League of Fans: ‘Goodell’s New Safety Campaign Flawed’

Colorado Club Coach Who Harbored Controversial Assistant Was Himself Dumped by Colorado Springs Parks & Rec for Hitting on Lifeguards
November 12, 2012
In Community Silence on Circumstances of Baltimore Swimmer’s Death, Look to Pending Autopsy
November 14, 2012

Hats off to Ralph Nader’s League of Fans, which is showing real leadership in the debate over football’s future. See “Goodell’s New Safety Campaign Flawed,” http://leagueoffans.org/2012/11/13/goodells-new-safety-campaign-flawed/.

Unlike the chorus of female bloggers who have fallen for National Football League commissioner Roger Goodell’s “heads-up tackling” line and the promise of space-age helmet technologies, this self-styled consumer-based sports reform lobby takes stock of reality. The concept of safe football “is more of a PR campaign than a safety campaign,” League of Fans’ Ken Reed says. He adds: “The cold hard fact, the elephant in the NFL’s living room, is you can’t take brain trauma out of football, no matter what you do with your head upon contact…. Football’s in trouble. Deep trouble. It can’t be fixed — at least in any meaningful way that will protect participants from the short-and-long-term consequences of brain trauma.”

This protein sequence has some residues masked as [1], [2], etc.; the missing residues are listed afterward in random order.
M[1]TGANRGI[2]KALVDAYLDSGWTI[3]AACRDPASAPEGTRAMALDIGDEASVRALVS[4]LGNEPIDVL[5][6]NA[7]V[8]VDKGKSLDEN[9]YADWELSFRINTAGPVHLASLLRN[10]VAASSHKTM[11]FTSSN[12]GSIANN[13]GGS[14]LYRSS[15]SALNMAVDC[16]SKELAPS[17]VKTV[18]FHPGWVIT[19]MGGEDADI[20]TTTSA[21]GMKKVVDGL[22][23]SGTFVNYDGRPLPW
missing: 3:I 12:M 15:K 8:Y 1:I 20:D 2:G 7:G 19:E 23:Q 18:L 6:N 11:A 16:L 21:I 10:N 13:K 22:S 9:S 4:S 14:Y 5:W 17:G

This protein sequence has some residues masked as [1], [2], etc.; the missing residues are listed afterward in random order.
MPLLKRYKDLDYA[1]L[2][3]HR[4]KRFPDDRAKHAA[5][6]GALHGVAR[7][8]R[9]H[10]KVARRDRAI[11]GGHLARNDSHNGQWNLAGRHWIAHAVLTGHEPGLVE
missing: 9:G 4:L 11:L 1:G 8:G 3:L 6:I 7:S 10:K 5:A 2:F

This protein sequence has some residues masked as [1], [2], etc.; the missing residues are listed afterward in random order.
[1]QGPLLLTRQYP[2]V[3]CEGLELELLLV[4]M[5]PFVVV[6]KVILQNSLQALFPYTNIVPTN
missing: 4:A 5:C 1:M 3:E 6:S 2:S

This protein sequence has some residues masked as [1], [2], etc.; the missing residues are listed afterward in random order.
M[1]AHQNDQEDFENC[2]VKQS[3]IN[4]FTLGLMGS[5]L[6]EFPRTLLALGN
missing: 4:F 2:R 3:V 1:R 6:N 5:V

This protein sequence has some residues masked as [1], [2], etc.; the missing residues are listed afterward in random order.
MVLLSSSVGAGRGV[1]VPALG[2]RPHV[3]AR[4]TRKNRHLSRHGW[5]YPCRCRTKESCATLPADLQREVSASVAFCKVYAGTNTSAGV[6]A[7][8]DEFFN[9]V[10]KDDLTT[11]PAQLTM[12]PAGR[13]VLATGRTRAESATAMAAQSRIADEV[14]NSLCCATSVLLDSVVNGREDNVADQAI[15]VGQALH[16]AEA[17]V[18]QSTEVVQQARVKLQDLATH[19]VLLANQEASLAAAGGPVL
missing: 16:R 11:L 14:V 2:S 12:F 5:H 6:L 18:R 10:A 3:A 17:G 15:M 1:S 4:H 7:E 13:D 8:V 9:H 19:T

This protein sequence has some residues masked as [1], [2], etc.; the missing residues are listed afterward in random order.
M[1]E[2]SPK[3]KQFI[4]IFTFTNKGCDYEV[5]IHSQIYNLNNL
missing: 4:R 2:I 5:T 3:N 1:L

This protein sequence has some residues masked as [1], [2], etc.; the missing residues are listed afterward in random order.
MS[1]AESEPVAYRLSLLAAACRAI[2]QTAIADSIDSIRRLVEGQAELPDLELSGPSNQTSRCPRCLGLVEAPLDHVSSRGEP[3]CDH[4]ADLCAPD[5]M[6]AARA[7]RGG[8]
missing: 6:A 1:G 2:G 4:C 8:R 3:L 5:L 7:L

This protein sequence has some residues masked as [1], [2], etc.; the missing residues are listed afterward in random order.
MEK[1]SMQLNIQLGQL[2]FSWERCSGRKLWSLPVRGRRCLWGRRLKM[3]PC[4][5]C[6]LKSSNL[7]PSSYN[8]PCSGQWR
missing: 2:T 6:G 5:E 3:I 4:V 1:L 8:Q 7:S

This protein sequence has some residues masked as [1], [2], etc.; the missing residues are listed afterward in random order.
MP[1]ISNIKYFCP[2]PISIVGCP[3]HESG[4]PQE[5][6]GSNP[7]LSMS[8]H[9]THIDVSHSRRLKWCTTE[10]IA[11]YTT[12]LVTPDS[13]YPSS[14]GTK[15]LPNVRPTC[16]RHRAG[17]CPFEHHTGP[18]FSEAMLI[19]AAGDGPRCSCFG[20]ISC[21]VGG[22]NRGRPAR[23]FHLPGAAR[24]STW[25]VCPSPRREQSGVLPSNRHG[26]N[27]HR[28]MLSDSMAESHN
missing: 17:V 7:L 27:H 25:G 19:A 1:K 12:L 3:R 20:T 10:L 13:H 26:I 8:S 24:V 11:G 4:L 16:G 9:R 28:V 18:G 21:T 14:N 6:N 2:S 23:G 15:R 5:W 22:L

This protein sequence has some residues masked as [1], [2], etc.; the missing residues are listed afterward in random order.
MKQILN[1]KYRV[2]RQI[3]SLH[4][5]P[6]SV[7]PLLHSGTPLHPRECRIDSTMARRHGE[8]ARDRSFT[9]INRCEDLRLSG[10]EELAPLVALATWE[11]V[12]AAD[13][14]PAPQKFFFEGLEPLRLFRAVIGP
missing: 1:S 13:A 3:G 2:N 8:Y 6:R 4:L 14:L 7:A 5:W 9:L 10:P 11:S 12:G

This stance by League of Fans is a breath of fresh air four days after the Aspen Institute’s broadly publicized but slanted symposium “Playing Safety: The Future of Football?” Inexplicably, the Aspen panel excluded hard-core critics of the football system, such as author-journalist (and my friend) Matt Chaney. But League of Fans quoted Chaney on the heart of the matter:

“Tackle football has real dangers, especially for kids. In endorsing heads-up football, Goodell is trying to define down the sport’s problems. He wants us to believe that the game is not in existential crisis — that everything will be OK so long as the players follow simple rules. Those kinds of statements from Goodell and others, as well as programs that push a supposedly safe version of football, dupe naïve parents, pose undue risk for trusting juveniles, and raise the legal stakes for vulnerable coaches and hosting entities.”

Irv Muchnick

Comments are closed.